The Many Faces of Bay leaf

The Many Faces of Bay leaf

Scroll down to discover everything you could every need to know about bay leaves, laurel or “Dafne” in Greek

Mythology – History: Apollo fell in love with the daughter of river-god Ladonas, Dafne, an extremely beautiful maiden, but quite independent, even a wild creature. When Apollo chased her to express his love for her, she took refuge with the goddess Gea (Earth), who transformed her into a slender tree: the laurel tree.

The myth continues with Apollo slaying the dragon Python on the banks of a river, then Apollo bathing in the waters of this river, cutting laurel sprigs from its banks, and marching triumphantly into the town of Delphi crowned with laurel leaves. Since then, the laurel has served as a symbol of purification, victory, glory, and honor. It has also been known as the sacred symbol of the physician Asclepius.


Ancient Medicine: In ancient Crete, women would create a hair tonic by exposing a vase of green olive oil with laurel berries to direct sunlight. This oil was used to massage the limbs suffering from rheumatism or muscle fractures, as well as to rejuvenate the hair. Farmers would also sprinkle their stock with laurel-water to keep away parasites. Furthermore, physicians would use the powder from dried laurel leaves to stop nose hemorrhaging, as well as to aid in stomach digestion.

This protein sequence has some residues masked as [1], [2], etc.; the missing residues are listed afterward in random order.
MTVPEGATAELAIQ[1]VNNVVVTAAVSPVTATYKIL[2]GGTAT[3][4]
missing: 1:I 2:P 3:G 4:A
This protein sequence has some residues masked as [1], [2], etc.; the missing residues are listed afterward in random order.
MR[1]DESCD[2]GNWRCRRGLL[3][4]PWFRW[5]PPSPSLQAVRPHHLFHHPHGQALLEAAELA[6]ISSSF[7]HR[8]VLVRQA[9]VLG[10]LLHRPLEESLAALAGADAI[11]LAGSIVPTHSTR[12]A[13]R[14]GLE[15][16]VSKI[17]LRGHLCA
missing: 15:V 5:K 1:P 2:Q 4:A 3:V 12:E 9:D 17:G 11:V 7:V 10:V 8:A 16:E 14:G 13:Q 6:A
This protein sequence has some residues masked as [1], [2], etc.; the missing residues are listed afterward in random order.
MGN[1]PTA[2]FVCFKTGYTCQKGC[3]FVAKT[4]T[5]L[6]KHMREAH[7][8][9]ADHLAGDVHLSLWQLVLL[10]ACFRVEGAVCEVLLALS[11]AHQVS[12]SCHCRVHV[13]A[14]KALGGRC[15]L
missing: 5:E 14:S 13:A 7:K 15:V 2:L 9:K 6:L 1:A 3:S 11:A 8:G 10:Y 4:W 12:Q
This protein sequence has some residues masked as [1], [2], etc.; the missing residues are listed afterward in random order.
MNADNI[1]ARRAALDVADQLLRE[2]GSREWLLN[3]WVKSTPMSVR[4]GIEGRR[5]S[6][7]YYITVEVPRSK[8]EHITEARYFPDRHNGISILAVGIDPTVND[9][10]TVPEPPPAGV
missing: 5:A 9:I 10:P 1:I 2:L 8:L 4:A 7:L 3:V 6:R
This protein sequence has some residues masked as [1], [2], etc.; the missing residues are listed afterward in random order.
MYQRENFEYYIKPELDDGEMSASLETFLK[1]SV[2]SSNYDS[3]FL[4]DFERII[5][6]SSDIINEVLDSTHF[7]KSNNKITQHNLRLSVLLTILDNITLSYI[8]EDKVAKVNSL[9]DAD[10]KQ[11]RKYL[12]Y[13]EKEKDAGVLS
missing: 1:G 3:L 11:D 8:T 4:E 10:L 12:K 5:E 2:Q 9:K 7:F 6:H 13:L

Harvest – Purchase – Storage: Because laurel leaves lose their color and aroma during the process of drying, they are usually kept in sachets or jars that are tightly sealed, rather than preserved in the direct sunlight. The best laurel leaves to purchase are the ones that have been preserved in airtight packages.



Cultivation: Laurel is an evergreen shrub whose cultivation requires rich soil, ample sunlight, and protection from the wind. It can be grown from seeds, but buying cuttings and transplanting them during the spring is even more effective.


Cooking: In traditional Greek and Cretan cuisine, laurel leaves were used to add aroma to fried figs and raisins, as well as to keep bugs away. Today, laurel leaves are added to lentil soups, veal or rabbit stews, and also used in the preparation of traditional yeast (“kounenos”). Such yeast is most often used in a uniquely Greek variety of bread made from chickpea flour. Furthermore, laurel is part of the bouquet garni of aromatic herbs used to add flavor to various soups, rice dishes, and grilled meat. You can also find it in pork and/or veal jellies.

When laurel leaves are allowed to soak in lukewarm milk, the milk will take on a pleasantly sweet taste and aroma. Laurel is also used in puddings and milk pies. The herb is best used when fresh, as this is when its aroma and taste is quite strong.

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